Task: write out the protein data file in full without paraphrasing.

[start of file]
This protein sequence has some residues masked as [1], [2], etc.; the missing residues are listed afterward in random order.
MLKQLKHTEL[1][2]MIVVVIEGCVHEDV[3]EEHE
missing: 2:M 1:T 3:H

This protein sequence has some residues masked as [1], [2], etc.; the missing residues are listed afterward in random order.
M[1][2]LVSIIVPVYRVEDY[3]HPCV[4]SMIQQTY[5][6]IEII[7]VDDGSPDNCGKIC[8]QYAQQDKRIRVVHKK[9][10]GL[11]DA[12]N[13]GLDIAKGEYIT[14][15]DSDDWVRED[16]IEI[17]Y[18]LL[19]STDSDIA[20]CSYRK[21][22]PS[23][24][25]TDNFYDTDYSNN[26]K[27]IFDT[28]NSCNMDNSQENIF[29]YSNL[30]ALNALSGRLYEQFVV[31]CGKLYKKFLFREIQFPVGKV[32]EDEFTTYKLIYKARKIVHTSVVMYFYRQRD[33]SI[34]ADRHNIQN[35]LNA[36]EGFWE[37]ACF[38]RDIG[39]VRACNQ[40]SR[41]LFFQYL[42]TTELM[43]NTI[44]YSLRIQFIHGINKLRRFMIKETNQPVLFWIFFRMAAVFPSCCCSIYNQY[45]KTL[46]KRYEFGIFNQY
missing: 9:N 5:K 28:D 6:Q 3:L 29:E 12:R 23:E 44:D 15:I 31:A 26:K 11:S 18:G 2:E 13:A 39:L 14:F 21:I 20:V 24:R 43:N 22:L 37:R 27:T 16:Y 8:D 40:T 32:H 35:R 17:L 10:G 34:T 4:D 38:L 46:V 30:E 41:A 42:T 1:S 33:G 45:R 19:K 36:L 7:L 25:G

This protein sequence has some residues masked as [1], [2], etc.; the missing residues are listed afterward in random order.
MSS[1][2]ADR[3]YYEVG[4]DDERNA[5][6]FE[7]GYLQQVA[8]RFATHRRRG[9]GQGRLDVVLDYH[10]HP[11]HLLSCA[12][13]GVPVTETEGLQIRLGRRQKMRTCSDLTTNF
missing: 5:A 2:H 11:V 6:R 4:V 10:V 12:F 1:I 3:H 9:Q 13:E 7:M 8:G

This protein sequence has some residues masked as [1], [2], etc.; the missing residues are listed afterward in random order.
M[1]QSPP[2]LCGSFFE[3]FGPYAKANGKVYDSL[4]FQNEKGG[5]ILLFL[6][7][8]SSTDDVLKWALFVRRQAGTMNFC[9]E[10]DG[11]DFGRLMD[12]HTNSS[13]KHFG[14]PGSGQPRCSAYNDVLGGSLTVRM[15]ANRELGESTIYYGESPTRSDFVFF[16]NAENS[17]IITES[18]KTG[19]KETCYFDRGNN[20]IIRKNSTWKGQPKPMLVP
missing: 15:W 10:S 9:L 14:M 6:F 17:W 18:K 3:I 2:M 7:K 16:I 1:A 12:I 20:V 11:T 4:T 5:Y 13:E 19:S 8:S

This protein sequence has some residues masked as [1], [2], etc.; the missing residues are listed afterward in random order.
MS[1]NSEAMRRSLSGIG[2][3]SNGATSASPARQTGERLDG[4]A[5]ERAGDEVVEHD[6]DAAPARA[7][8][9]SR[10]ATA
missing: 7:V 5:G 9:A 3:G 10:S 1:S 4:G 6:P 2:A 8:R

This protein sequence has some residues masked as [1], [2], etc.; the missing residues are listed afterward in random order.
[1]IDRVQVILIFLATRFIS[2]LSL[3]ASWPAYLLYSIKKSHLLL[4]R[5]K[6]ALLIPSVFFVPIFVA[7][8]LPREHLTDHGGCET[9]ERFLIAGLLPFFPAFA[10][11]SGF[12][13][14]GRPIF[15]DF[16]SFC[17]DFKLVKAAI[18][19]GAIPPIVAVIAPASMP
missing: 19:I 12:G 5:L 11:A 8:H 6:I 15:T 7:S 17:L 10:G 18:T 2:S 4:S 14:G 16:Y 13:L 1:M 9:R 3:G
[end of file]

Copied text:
This protein sequence has some residues masked as [1], [2], etc.; the missing residues are listed afterward in random order.
MLKQLKHTEL[1][2]MIVVVIEGCVHEDV[3]EEHE
missing: 2:M 1:T 3:H

This protein sequence has some residues masked as [1], [2], etc.; the missing residues are listed afterward in random order.
M[1][2]LVSIIVPVYRVEDY[3]HPCV[4]SMIQQTY[5][6]IEII[7]VDDGSPDNCGKIC[8]QYAQQDKRIRVVHKK[9][10]GL[11]DA[12]N[13]GLDIAKGEYIT[14][15]DSDDWVRED[16]IEI[17]Y[18]LL[19]STDSDIA[20]CSYRK[21][22]PS[23][24][25]TDNFYDTDYSNN[26]K[27]IFDT[28]NSCNMDNSQENIF[29]YSNL[30]ALNALSGRLYEQFVV[31]CGKLYKKFLFREIQFPVGKV[32]EDEFTTYKLIYKARKIVHTSVVMYFYRQRD[33]SI[34]ADRHNIQN[35]LNA[36]EGFWE[37]ACF[38]RDIG[39]VRACNQ[40]SR[41]LFFQYL[42]TTELM[43]NTI[44]YSLRIQFIHGINKLRRFMIKETNQPVLFWIFFRMAAVFPSCCCSIYNQY[45]KTL[46]KRYEFGIFNQY
missing: 9:N 5:K 28:D 6:Q 3:L 29:E 12:R 23:E 44:D 15:I 31:A 26:K 11:S 18:G 2:E 13:A 39:L 14:F 21:I 20:V 24:R 43:N 22:L 37:R 27:T 16:Y 8:D 40:T 32:H 35:R 17:L 10:G 34:T 4:D 38:L 46:V 30:E 41:A 42:T 1:S 33:G 45:R 19:K 36:L 7:L 25:G

This protein sequence has some residues masked as [1], [2], etc.; the missing residues are listed afterward in random order.
MSS[1][2]ADR[3]YYEVG[4]DDERNA[5][6]FE[7]GYLQQVA[8]RFATHRRRG[9]GQGRLDVVLDYH[10]HP[11]HLLSCA[12][13]GVPVTETEGLQIRLGRRQKMRTCSDLTTNF
missing: 5:A 2:H 11:V 6:R 4:V 10:V 12:F 1:I 3:H 9:Q 13:E 7:M 8:G

This protein sequence has some residues masked as [1], [2], etc.; the missing residues are listed afterward in random order.
M[1]QSPP[2]LCGSFFE[3]FGPYAKANGKVYDSL[4]FQNEKGG[5]ILLFL[6][7][8]SSTDDVLKWALFVRRQAGTMNFC[9]E[10]DG[11]DFGRLMD[12]HTNSS[13]KHFG[14]PGSGQPRCSAYNDVLGGSLTVRM[15]ANRELGESTIYYGESPTRSDFVFF[16]NAENS[17]IITES[18]KTG[19]KETCYFDRGNN[20]IIRKNSTWKGQPKPMLVP
missing: 15:W 10:S 9:L 14:M 6:F 17:W 18:K 3:I 2:M 7:K 16:I 1:A 12:I 20:V 11:T 4:T 5:Y 13:E 19:S 8:S

This protein sequence has some residues masked as [1], [2], etc.; the missing residues are listed afterward in random order.
MS[1]NSEAMRRSLSGIG[2][3]SNGATSASPARQTGERLDG[4]A[5]ERAGDEVVEHD[6]DAAPARA[7][8][9]SR[10]ATA
missing: 7:V 5:G 9:A 3:G 10:S 1:S 4:G 6:P 2:A 8:R

This protein sequence has some residues masked as [1], [2], etc.; the missing residues are listed afterward in random order.
[1]IDRVQVILIFLATRFIS[2]LSL[3]ASWPAYLLYSIKKSHLLL[4]R[5]K[6]ALLIPSVFFVPIFVA[7][8]LPREHLTDHGGCET[9]ERFLIAGLLPFFPAFA[10][11]SGF[12][13][14]GRPIF[15]DF[16]SFC[17]DFKLVKAAI[18][19]GAIPPIVAVIAPASMP
missing: 19:I 12:G 5:L 11:A 8:H 6:I 15:T 7:S 17:L 10:G 18:T 2:S 4:S 14:G 16:Y 13:L 1:M 9:R 3:G